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 SPOKANE, Wash., Sept. 28 /PRNewswire/ -- Hundreds of thousands of miners in the United States are having second thoughts, the Northwest Mining Association announced today.
 Nearly two out of every three active mining claims have been dropped because of a new $100 annual holding fee. On Aug. 31, claimholders were forced to pay two years' fees from a newly enacted federal law.
 Many balked.
 More than 1 million active mining claims existed on public lands in western states in early 1992. By Sept. 1, 1993, those active claims had dwindled to only 295,000. Active claims for Washington and Oregon combined have dropped 62 percent from 37,000 to 14,000 since the holding fees were legislated last year. Preliminary reductions in other western states are 75 percent for Idaho, 58 percent for Arizona, 50 percent for Colorado, 80 percent for California, 53 percent for Nevada and 50 percent for Alaska.
 "The immediate effect is a major reduction in mineral claim development and loss of private exploration dollars to local, state and federal economies," said Bill Mote, executive director of the Northwest Mining Association. "The longer term loss is even more critical -- the lack of new discoveries of domestic mineral sources for our future needs."
 The federal mining law, which has been in place for more than a century, allows citizens to discover and mine valuable minerals on public lands that have been declared open to mining. The new $100 annual fee has forced small and large miners alike to reduce the number of claims they could explore.
 This fee doesn't just hit miners in the pocketbook, but affects all Americans. For example, fees from mining claim recordation have already dropped an estimated $40 million this year, meaning less money for the federal government.
 "When government loses one revenue source, they start looking for another to replace it," Mote said. "That could mean more taxes for all of us."
 Mote said attacks on the economic use of public lands are becoming more and more common.
 "The timber industry in the West is barely alive, and the ranchers on public lands are fighting off a demand to nearly triple grazing fees," Mote said. "Public water use limitations are also in the wind."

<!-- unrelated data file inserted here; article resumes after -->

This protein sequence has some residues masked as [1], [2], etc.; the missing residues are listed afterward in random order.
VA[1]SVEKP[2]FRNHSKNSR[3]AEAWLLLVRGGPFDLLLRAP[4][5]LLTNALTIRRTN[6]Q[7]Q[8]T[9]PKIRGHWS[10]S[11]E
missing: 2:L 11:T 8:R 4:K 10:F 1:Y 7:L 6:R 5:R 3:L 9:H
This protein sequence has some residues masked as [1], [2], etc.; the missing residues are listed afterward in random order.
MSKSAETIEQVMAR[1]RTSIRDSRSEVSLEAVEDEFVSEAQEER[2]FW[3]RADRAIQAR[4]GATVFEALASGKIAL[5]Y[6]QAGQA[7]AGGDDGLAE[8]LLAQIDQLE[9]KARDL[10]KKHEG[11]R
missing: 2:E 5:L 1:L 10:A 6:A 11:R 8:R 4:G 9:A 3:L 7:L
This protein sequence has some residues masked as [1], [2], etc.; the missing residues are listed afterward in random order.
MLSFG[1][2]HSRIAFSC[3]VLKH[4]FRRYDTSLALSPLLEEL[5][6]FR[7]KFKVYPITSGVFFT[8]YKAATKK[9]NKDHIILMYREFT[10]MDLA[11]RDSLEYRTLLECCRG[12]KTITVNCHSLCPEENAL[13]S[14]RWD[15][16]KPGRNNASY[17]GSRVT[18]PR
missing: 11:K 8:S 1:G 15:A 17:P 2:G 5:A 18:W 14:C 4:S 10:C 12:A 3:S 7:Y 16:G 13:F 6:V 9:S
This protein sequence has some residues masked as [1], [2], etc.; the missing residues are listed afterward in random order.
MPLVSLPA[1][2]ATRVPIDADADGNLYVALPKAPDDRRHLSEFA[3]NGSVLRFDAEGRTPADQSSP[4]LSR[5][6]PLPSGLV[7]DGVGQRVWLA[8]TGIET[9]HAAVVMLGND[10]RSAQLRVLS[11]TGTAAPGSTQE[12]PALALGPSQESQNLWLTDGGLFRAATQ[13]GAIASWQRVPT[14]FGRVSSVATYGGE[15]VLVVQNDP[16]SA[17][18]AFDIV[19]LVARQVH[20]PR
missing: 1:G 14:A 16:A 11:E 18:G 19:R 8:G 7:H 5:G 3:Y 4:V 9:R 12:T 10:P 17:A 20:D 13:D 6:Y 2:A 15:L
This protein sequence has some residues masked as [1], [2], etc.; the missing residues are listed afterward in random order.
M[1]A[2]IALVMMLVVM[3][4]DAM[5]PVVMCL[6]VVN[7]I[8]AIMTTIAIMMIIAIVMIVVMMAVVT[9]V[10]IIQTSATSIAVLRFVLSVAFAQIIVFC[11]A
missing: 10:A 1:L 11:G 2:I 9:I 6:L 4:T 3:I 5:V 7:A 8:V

In addition to the new holding fee, miners are facing a possible replacement of their century-old mining law.
 "The attitude of many eastern legislators parallels that of the extreme environmental activists who are trying to stop the economic use of our western public lands," Mote said. "It has become an issue of East versus West, and not all western delegations support their local economies."
 For example, a congressman from West Virginia, one of our biggest coal mining states, has introduced a bill, H.R. 322 which would make metal mining uneconomic in the United States. Another anti-mining legislator from Arkansas, when asked if he was concerned that American mining companies were moving overseas, quipped "adios" The mining industry has taken his reply and turned it into their rallying cry, "adios 322", referring to H.R. 322.
 While they oppose H.R. 322, miners see a Senate bill, S. 775, as workable. This bill was prepared by Sen. Larry Craig (R-Idaho) and Sen. Harry Reid (D-Nev.). The differences in the two bills will be resolved in a House-Senate conference committee, possibly by year end, Mote said.
 The Northwest Mining Association is a regional trade organization with approximately 3,000 members across North America who have an interest in the U.S. mining industry. It has been headquartered in Spokane, since 1895.
 -0- 9/28/93
 /CONTACT: Bill Mote of the Northwest Mining Association, 509-624-1158/

CO: Northwest Mining Association ST: Washington IN: MNG SU:

RB-JH -- SE012 -- 6592 09/28/93 19:11 EDT
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Publication:PR Newswire
Date:Sep 28, 1993

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